titular Dukes of Burgundy, Lords of the Netherlands

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The reigning duke of Burgundy, Charles the Bold, was the chief political opponent of Maximilian's father Frederick III. Charles controlled not only Burgundy (both dukedom and county), but the wealthy and powerful Netherlands, the real center of his power. Frederick was concerned about Burgundy's expansive tendencies on the western border of his Holy Roman Empire, and to forestall military conflict, he attempted to secure the marriage of Charles's only daughter, Mary of Burgundy, to his son Maximilian. After the Siege of Neuss (1474 75), he was successful. The wedding between Maximilian and Mary took place on the evening of 16 August 1477, after the death of Charles...[12] Mary and the Habsburgs lost the Duchy of Burgundy to France, but managed to defend and hold onto the rest. After Mary's death in 1482, Maximilian acted as regent for his son:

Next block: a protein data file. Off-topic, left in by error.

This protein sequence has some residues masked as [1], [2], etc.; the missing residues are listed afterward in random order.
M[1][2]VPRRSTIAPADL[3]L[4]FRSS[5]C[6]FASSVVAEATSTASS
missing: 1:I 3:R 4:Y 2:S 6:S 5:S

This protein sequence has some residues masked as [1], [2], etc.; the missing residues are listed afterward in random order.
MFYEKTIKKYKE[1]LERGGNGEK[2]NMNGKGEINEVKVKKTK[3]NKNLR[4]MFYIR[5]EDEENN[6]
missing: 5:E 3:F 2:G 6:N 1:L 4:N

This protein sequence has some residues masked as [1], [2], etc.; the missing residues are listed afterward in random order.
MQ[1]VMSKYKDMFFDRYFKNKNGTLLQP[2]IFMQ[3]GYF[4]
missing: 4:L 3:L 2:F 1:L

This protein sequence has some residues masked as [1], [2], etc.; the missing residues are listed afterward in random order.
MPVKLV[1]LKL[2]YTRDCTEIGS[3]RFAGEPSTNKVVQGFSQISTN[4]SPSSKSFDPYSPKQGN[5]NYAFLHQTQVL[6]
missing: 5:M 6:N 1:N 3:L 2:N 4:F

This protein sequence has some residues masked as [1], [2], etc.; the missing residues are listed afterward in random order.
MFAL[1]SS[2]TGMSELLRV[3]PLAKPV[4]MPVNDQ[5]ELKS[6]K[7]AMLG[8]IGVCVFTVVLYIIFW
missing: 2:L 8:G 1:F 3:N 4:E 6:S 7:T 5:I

• Philip the Handsome (1482 1506),

File:

File:Arms of Philip IV of Burgundy.svg|Arms of Philip as Philip IV, Duke of Burgundy. File:Coat of Arms of Philip IV of Burgundy.svg|Coat of Arms of Philip as Duke of Burgundy
(Philip IV)

  • Charles V (1506 1555), Philip's son;

File:Arms of Charles V, Holy Roman Emperor as Heir of Philip the Handsome.svg|Arms of the Archduke Charles, as Heir of Philip the Handsome. File:Coat of Arms of Philip IV of Burgundy.svg|Coat of Arms of Charles as Duke of Burgundy
(Philip IV)

  • Margaret of Austria, Duchess of Savoy, regent (1507 1515) and (1519 1530)

File:CoA Margaret of Austria 1501-1530.svg|Margaret of Austria.

  • Mary of Hungary, dowager queen of Hungary, sister of Charles V, governor of the Netherlands, 1531 1555,